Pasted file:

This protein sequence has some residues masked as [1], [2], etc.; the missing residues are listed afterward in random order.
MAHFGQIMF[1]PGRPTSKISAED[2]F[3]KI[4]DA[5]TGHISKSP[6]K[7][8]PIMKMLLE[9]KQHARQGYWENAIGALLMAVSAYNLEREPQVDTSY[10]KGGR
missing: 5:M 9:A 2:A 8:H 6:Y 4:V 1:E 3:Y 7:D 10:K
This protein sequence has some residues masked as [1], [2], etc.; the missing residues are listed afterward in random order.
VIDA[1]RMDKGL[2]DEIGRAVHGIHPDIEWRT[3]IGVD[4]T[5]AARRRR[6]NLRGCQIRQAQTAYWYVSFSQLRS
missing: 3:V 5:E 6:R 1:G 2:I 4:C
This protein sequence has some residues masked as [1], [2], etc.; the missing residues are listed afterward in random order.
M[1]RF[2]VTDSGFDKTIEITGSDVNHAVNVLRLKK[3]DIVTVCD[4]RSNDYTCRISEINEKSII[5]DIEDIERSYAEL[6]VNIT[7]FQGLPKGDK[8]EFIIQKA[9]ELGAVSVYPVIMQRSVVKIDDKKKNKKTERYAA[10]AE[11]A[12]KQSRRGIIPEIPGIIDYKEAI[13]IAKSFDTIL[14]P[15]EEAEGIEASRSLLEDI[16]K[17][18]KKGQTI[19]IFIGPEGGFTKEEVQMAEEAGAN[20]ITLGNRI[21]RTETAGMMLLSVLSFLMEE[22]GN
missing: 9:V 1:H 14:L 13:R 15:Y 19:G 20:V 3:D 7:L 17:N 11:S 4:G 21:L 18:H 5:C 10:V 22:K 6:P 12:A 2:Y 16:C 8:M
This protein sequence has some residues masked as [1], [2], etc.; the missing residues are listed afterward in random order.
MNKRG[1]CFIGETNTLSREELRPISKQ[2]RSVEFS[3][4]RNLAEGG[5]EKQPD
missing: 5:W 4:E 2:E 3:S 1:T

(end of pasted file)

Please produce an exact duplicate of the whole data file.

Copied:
This protein sequence has some residues masked as [1], [2], etc.; the missing residues are listed afterward in random order.
MAHFGQIMF[1]PGRPTSKISAED[2]F[3]KI[4]DA[5]TGHISKSP[6]K[7][8]PIMKMLLE[9]KQHARQGYWENAIGALLMAVSAYNLEREPQVDTSY[10]KGGR
missing: 5:M 9:A 2:A 8:H 6:Y 4:V 1:E 3:Y 7:D 10:K
This protein sequence has some residues masked as [1], [2], etc.; the missing residues are listed afterward in random order.
VIDA[1]RMDKGL[2]DEIGRAVHGIHPDIEWRT[3]IGVD[4]T[5]AARRRR[6]NLRGCQIRQAQTAYWYVSFSQLRS
missing: 3:V 5:E 6:R 1:G 2:I 4:C
This protein sequence has some residues masked as [1], [2], etc.; the missing residues are listed afterward in random order.
M[1]RF[2]VTDSGFDKTIEITGSDVNHAVNVLRLKK[3]DIVTVCD[4]RSNDYTCRISEINEKSII[5]DIEDIERSYAEL[6]VNIT[7]FQGLPKGDK[8]EFIIQKA[9]ELGAVSVYPVIMQRSVVKIDDKKKNKKTERYAA[10]AE[11]A[12]KQSRRGIIPEIPGIIDYKEAI[13]IAKSFDTIL[14]P[15]EEAEGIEASRSLLEDI[16]K[17][18]KKGQTI[19]IFIGPEGGFTKEEVQMAEEAGAN[20]ITLGNRI[21]RTETAGMMLLSVLSFLMEE[22]GN
missing: 9:V 1:H 14:L 13:R 15:Y 19:G 20:V 3:D 7:L 17:N 11:S 4:G 21:L 18:H 5:C 10:V 22:K 6:P 12:A 2:Y 16:C 8:M
This protein sequence has some residues masked as [1], [2], etc.; the missing residues are listed afterward in random order.
MNKRG[1]CFIGETNTLSREELRPISKQ[2]RSVEFS[3][4]RNLAEGG[5]EKQPD
missing: 5:W 4:E 2:E 3:S 1:T